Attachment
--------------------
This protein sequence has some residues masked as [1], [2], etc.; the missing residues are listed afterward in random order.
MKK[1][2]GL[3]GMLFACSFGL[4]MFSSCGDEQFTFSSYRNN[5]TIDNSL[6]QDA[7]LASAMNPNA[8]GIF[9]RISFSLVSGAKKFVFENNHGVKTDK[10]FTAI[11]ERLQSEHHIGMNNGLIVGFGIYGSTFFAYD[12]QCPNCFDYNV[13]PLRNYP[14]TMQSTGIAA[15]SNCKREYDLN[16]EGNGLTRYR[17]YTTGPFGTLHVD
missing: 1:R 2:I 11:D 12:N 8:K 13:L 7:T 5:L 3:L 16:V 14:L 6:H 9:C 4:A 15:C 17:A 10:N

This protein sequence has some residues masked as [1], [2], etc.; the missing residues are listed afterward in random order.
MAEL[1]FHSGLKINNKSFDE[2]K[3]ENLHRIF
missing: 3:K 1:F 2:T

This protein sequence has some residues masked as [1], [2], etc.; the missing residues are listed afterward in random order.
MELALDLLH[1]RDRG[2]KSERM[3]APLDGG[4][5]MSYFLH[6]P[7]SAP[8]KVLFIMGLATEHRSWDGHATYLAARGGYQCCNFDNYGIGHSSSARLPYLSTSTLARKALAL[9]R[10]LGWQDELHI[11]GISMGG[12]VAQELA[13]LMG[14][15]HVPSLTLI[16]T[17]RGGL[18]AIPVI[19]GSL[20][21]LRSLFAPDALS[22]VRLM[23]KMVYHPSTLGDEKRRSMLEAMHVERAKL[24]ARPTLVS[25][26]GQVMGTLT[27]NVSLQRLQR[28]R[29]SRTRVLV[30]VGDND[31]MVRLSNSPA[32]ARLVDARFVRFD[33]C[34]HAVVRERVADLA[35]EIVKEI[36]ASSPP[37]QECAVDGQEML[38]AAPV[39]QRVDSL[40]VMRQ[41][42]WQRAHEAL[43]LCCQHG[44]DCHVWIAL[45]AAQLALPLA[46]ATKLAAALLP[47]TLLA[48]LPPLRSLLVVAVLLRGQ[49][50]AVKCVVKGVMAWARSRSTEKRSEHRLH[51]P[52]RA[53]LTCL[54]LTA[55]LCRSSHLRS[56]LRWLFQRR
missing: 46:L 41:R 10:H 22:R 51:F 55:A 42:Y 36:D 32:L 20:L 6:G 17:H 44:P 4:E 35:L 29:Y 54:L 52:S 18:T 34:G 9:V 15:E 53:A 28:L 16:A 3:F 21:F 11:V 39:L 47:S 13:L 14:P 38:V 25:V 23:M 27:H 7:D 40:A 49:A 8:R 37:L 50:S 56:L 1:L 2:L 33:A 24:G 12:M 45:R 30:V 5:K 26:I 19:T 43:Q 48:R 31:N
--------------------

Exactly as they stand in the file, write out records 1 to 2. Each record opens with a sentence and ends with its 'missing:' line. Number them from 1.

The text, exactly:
This protein sequence has some residues masked as [1], [2], etc.; the missing residues are listed afterward in random order.
MKK[1][2]GL[3]GMLFACSFGL[4]MFSSCGDEQFTFSSYRNN[5]TIDNSL[6]QDA[7]LASAMNPNA[8]GIF[9]RISFSLVSGAKKFVFENNHGVKTDK[10]FTAI[11]ERLQSEHHIGMNNGLIVGFGIYGSTFFAYD[12]QCPNCFDYNV[13]PLRNYP[14]TMQSTGIAA[15]SNCKREYDLN[16]EGNGLTRYR[17]YTTGPFGTLHVD
missing: 1:R 2:I 11:D 12:N 8:K 13:L 7:T 5:L 3:L 16:V 14:L 6:H 9:C 4:A 15:C 17:A 10:N

This protein sequence has some residues masked as [1], [2], etc.; the missing residues are listed afterward in random order.
MAEL[1]FHSGLKINNKSFDE[2]K[3]ENLHRIF
missing: 3:K 1:F 2:T